Jazz guitarist Ron English, composer and pianist Michael Malis, bassist Jaribu Shahid, and Tariq Gardner, drummer will be performing two long sets on Thursday, August 5, at the Northwest Detroit Farmers’ Market, 18445 Scarsdale. The first set will start about 4:30 pm, and the other at 6 or 6:30 pm. Ron and Michael live in Grandmont Rosedale, and the others are also west siders. “It’ll be a short drive for all of us,” says Ron. Just how Ron came to perform at our Farmers’ Market is a story that starts a few decades ago, and it’s a story about perseverance, connections, and most of all a love of music – all kinds of music.
CONNECTING WITH DETROIT ARTIST WORKSHOP
Originally from Lansing, Ron’s earliest connection to Detroit came in the 1960s with his involvement in the Detroit Artist Workshop. This artist-run collective started in 1964 and had a gallery space in a house in the Cass Corridor for performances and for artists to showcase their work. Jazz musicians involved with the Workshop were creating new music and creating new places to play it. About that time, at a party, Ron was at a party and he heard a totally different kind of music. “It was artistic and engaging, and new. And I thought ‘uh oh. This is not what I do.’” Despite the rock scene growing around him, in national media, in clubs, on campuses, Ron and others got in as much creative jazz as they could, quickly learning that they would have to work to create their own audience and, young and old alike, adapt to the new circumstances. Ron recalls in early 70s recording with older bebop trumpeter Willie Wells “in the back room of a record shop on Wyoming, covering bossa nova and swing tunes. Things looked grim for Jazz, but we still had hope.” Musicians were creating their own record companies as well as performance venues, and Ron recorded with organist Lyman Woodard in the Strata Concert Gallery, for the Strata Record Label.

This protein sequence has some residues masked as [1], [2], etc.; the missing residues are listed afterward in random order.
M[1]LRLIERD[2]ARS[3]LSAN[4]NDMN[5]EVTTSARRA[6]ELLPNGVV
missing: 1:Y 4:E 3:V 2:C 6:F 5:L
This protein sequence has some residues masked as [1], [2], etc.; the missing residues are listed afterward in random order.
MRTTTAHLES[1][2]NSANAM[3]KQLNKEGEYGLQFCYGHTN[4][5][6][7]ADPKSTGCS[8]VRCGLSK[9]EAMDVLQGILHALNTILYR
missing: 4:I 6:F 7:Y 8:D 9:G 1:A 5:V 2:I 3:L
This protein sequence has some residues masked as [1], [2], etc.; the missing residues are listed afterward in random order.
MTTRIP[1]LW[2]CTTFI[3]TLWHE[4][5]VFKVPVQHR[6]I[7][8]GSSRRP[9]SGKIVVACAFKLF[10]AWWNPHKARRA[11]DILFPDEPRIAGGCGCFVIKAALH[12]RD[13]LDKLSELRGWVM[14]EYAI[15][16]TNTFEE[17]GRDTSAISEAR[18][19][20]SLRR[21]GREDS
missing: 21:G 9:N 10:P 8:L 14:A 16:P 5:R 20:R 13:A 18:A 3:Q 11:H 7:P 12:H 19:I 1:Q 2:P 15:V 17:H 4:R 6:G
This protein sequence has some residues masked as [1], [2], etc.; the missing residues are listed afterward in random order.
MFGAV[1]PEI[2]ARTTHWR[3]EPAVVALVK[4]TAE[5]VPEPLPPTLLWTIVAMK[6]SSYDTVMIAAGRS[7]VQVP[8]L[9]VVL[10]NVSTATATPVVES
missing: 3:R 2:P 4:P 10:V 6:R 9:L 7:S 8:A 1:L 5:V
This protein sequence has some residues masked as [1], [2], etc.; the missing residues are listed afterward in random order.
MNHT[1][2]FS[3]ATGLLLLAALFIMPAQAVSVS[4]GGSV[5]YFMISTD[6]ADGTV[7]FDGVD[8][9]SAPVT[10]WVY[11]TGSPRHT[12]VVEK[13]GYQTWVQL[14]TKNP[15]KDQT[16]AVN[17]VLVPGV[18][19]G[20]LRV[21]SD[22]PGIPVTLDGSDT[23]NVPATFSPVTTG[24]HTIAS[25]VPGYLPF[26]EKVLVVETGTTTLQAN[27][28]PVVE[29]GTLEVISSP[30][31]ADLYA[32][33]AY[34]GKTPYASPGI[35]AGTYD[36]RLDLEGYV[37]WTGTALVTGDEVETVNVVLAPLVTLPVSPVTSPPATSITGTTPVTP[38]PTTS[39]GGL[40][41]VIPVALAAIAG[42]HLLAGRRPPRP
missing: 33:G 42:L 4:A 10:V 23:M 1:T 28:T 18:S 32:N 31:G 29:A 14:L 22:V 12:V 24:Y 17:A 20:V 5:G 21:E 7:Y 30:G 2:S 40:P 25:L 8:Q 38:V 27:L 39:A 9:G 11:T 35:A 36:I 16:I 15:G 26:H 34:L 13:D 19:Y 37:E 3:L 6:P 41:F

Not long after that, Ron was invited by saxophonist and ethnomusicologist Doc Holladay to join the adjunct faculty at Oakland University, where Holladay was establishing a jazz program. This connection “was a great blessing to me,” says Ron. He taught at OU until 1981.
Ron did not study music in college, but instead earned a BA in philosophy and a MA in comparative literature, which, if you think about it, may not be too far off from the broad exploration of music that is jazz. Being a musician in Detroit lent itself to this versatility. The 1980s were “a tricky time” for many musicians. According to Ron, Detroit has always been a place where musicians are asked “to play all kinds of music. Not like in New York City where you establish your style and that’s what you do. Jazz musicians in Detroit are at home in a pit reading music, working Broadway shows, playing at church services, improvising, and sitting in with a blues band. We listen to one another and we play.” There’s a cautionary tale about two horn players who played a Broadway show in New York City for decades. Once the show ended, the musicians found out they couldn’t read music, had stopped listening to the other musicians, and that they couldn’t play anything else. “We don’t have to worry about that in Detroit,” says Ron. “Within jazz there are challenges all the time.” Ron went on tour with Supremes singer Mary Wilson for a year through Europe and the Middle East. He toured with Martha Reeves of the Vandellas too, all along the East coast. However, by this time Ron was married and had a son. When he left for the tour of the East coast, Ron left his wife and baby in the middle of a blizzard. After that he decided, “no more touring.”